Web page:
Those last words pressed on the air with tension as Mel thought about her offer. Sheryl had never approved of her marrying Don, and she found the tone she adopted when speaking of Don insulting. Yet, being dogmatically pestered by Sheryl had left Melanie tired and she was ready to agree to almost anything if it would make her stop.

 

“In order to finally shut you up,” Mel began, “I’ll check it out this afternoon. This is no promise of my future decisions. It is a visit to see what you’ve put together to ‘save mankind,’ and nothing more.”

 

Gloating, Sheryl said, “Excellent. I shall tell my automatic sentries to look for you! Melanie, you won’t regret this. I promise. I can’t wait to talk to you about my plans.”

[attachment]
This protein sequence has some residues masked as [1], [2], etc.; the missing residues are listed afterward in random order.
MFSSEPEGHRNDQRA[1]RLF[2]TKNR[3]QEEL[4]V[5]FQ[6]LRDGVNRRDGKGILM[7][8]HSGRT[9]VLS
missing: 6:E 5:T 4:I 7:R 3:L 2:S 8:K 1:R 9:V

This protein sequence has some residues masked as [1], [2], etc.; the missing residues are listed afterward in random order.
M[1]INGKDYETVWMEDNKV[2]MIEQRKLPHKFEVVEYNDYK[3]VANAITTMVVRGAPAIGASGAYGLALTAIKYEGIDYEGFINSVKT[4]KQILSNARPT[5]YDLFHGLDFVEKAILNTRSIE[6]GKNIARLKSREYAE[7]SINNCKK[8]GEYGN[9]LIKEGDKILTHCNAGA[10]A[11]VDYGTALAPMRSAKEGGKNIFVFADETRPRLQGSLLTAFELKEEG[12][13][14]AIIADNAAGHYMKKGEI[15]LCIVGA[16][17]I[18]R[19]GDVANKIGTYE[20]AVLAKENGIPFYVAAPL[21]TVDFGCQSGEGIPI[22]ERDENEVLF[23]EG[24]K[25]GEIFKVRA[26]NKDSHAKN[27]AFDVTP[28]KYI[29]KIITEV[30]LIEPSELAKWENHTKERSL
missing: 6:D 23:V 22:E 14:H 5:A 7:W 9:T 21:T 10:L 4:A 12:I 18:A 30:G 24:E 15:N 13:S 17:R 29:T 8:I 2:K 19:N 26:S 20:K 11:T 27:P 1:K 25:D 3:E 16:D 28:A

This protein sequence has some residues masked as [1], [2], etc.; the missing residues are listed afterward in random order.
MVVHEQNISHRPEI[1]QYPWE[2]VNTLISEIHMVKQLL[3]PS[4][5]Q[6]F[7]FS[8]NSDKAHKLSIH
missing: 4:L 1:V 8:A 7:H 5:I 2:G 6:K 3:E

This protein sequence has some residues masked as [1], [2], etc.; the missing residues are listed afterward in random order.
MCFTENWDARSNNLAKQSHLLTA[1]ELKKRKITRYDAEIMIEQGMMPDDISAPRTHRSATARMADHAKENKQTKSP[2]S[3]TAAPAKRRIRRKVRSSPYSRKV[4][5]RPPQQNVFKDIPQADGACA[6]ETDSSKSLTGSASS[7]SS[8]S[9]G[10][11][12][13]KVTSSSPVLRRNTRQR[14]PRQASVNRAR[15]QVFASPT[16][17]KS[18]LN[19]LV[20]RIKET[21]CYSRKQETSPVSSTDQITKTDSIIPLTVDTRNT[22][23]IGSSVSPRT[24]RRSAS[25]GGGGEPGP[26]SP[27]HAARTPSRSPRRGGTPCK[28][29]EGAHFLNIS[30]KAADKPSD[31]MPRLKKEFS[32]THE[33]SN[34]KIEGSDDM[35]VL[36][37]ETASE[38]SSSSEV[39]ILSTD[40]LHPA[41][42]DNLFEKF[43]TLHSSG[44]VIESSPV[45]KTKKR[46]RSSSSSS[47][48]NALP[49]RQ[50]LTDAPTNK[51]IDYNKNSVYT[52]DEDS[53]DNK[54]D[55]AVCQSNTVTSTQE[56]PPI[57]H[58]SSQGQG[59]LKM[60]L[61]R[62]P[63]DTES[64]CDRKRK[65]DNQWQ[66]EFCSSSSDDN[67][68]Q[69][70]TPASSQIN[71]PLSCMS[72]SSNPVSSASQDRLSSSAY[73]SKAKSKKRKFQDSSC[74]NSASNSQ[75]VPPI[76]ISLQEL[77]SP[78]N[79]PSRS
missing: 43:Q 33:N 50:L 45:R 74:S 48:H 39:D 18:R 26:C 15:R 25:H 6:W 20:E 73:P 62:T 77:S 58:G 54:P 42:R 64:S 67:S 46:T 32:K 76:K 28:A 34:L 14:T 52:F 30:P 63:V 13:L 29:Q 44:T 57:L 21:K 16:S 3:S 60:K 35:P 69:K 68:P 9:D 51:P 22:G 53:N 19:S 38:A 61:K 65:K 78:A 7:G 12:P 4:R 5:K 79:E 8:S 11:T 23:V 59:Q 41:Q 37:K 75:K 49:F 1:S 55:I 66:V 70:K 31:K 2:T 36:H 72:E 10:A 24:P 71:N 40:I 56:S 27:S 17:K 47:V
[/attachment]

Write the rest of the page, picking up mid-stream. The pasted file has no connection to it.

“Of course I won’t regret this,” Mel grumbled as she started to back up the car and headed towards the point indicated on her map. “I’m not making any decisions I’m not ready to live with.”

###

The Chrysler Halo’s teal body was bluer in the artificial sun lamps of the underground compound. As the car sank down on a platform to the parking level, Melanie wished the car retained this sheen in the sun. The off coloration of everything combined with the cold from the powerful air conditioner made her regret coming, even if her car looked nicer down here.

 

A robot tour guide appeared from the doorway nearest to the car lift. It was hard not to gawk at the dome-shaped mechanism with dozens of arms, even if it did have a nice male voice. Mel worried robots secretly harbored feelings and was repulsed by them for that reason.